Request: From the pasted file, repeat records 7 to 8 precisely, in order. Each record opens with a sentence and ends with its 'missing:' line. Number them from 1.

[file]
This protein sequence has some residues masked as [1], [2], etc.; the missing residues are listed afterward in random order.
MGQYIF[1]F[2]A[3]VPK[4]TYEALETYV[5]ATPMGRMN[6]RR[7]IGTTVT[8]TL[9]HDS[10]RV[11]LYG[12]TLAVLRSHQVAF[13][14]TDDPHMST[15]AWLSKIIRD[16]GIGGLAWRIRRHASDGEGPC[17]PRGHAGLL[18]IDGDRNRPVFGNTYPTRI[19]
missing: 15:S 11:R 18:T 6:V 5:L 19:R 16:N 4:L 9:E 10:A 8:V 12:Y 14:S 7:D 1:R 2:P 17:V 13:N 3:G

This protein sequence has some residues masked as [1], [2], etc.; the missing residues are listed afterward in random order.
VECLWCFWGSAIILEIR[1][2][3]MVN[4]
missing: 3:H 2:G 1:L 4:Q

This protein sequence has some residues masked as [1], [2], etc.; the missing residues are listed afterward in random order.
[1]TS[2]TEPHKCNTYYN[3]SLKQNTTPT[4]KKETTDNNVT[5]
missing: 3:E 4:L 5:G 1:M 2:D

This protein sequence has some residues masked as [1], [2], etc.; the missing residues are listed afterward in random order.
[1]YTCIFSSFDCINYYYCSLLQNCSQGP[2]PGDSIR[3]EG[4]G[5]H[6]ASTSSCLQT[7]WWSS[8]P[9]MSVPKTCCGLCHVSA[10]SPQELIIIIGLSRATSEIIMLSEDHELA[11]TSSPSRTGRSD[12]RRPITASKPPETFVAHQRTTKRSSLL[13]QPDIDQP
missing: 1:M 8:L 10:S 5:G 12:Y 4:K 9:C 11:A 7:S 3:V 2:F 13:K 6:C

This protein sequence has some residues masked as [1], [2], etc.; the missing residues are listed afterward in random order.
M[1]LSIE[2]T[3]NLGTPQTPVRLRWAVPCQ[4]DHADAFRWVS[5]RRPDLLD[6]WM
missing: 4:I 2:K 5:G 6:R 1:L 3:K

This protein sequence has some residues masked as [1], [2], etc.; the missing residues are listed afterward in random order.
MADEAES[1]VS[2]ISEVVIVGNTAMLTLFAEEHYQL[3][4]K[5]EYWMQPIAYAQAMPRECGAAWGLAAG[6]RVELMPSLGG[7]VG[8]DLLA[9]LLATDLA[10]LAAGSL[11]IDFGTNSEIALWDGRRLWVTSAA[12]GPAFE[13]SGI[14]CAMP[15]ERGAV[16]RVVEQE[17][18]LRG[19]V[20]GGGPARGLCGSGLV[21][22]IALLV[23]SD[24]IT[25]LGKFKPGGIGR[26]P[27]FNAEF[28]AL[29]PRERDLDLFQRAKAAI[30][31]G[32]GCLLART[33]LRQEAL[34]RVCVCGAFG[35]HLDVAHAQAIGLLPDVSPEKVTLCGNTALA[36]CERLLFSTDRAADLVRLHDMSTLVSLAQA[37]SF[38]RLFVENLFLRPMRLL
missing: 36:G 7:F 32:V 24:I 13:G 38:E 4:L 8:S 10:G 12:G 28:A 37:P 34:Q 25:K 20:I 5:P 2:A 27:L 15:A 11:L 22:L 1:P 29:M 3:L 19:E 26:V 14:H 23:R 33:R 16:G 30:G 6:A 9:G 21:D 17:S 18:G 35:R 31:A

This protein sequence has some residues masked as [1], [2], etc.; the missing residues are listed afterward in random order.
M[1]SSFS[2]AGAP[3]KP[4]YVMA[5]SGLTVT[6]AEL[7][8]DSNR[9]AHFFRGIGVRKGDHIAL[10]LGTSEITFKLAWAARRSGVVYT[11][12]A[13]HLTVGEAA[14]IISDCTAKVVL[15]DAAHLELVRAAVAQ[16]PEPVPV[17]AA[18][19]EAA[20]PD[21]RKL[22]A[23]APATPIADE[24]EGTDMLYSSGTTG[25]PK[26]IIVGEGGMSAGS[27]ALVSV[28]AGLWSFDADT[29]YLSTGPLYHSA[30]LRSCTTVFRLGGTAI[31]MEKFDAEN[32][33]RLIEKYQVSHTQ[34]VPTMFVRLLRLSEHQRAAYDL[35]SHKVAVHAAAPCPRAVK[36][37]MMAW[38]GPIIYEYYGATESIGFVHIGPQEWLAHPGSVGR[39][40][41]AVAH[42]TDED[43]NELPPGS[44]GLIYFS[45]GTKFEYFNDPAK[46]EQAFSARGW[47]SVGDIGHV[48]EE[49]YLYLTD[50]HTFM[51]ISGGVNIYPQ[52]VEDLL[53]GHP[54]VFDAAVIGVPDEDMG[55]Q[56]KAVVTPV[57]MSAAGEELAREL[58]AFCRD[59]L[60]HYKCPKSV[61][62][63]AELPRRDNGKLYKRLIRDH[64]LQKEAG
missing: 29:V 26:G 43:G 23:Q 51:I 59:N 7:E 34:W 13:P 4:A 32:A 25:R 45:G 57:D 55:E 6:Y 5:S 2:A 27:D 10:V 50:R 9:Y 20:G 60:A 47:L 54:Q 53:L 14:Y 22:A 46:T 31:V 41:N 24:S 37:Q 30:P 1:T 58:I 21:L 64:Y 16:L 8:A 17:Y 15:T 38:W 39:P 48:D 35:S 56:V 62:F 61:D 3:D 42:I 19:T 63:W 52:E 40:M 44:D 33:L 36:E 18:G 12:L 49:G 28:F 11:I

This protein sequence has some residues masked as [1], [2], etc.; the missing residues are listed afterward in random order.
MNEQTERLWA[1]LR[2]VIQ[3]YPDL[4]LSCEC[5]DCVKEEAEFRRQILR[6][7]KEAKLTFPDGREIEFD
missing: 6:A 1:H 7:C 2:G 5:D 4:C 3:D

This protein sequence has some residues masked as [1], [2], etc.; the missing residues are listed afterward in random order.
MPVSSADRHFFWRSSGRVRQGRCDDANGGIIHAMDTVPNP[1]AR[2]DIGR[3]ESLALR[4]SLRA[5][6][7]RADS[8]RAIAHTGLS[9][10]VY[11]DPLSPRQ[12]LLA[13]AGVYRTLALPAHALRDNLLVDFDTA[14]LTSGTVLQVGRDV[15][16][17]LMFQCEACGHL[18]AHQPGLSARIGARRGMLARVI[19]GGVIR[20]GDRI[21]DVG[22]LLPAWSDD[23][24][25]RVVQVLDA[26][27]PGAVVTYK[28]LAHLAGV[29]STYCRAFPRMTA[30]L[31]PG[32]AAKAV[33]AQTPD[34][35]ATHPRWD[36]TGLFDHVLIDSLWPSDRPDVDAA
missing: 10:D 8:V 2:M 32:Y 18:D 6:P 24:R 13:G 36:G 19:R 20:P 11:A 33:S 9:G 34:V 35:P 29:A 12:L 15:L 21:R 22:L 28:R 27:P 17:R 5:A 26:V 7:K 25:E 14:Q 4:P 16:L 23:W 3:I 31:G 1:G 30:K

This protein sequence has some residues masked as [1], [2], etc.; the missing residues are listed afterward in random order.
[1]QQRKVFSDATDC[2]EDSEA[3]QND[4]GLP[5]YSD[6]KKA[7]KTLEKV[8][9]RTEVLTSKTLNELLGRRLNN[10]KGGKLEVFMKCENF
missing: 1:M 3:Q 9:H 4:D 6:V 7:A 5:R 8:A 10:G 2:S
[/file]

This protein sequence has some residues masked as [1], [2], etc.; the missing residues are listed afterward in random order.
M[1]SSFS[2]AGAP[3]KP[4]YVMA[5]SGLTVT[6]AEL[7][8]DSNR[9]AHFFRGIGVRKGDHIAL[10]LGTSEITFKLAWAARRSGVVYT[11][12]A[13]HLTVGEAA[14]IISDCTAKVVL[15]DAAHLELVRAAVAQ[16]PEPVPV[17]AA[18][19]EAA[20]PD[21]RKL[22]A[23]APATPIADE[24]EGTDMLYSSGTTG[25]PK[26]IIVGEGGMSAGS[27]ALVSV[28]AGLWSFDADT[29]YLSTGPLYHSA[30]LRSCTTVFRLGGTAI[31]MEKFDAEN[32][33]RLIEKYQVSHTQ[34]VPTMFVRLLRLSEHQRAAYDL[35]SHKVAVHAAAPCPRAVK[36][37]MMAW[38]GPIIYEYYGATESIGFVHIGPQEWLAHPGSVGR[39][40][41]AVAH[42]TDED[43]NELPPGS[44]GLIYFS[45]GTKFEYFNDPAK[46]EQAFSARGW[47]SVGDIGHV[48]EE[49]YLYLTD[50]HTFM[51]ISGGVNIYPQ[52]VEDLL[53]GHP[54]VFDAAVIGVPDEDMG[55]Q[56]KAVVTPV[57]MSAAGEELAREL[58]AFCRD[59]L[60]HYKCPKSV[61][62][63]AELPRRDNGKLYKRLIRDH[64]LQKEAG
missing: 29:V 26:G 43:G 23:Q 51:I 59:N 7:E 34:W 13:P 4:A 32:A 25:R 45:G 57:D 55:E 6:Y 5:S 2:A 27:D 10:V 50:R 9:Y 20:G 60:A 47:L 54:Q 53:L 14:Y 22:A 46:T 31:V 41:N 24:S 37:Q 30:P 1:T 58:I 21:L 64:Y 16:L 8:A 17:Y 15:T 38:W 39:P 48:D 35:S 56:V 62:F 61:D 3:D 42:I 19:T 63:W 52:E 40:M 44:D 33:L 36:E 18:G 12:L 49:G 28:F 11:I

This protein sequence has some residues masked as [1], [2], etc.; the missing residues are listed afterward in random order.
MNEQTERLWA[1]LR[2]VIQ[3]YPDL[4]LSCEC[5]DCVKEEAEFRRQILR[6][7]KEAKLTFPDGREIEFD
missing: 6:A 1:H 7:C 2:G 5:D 4:C 3:D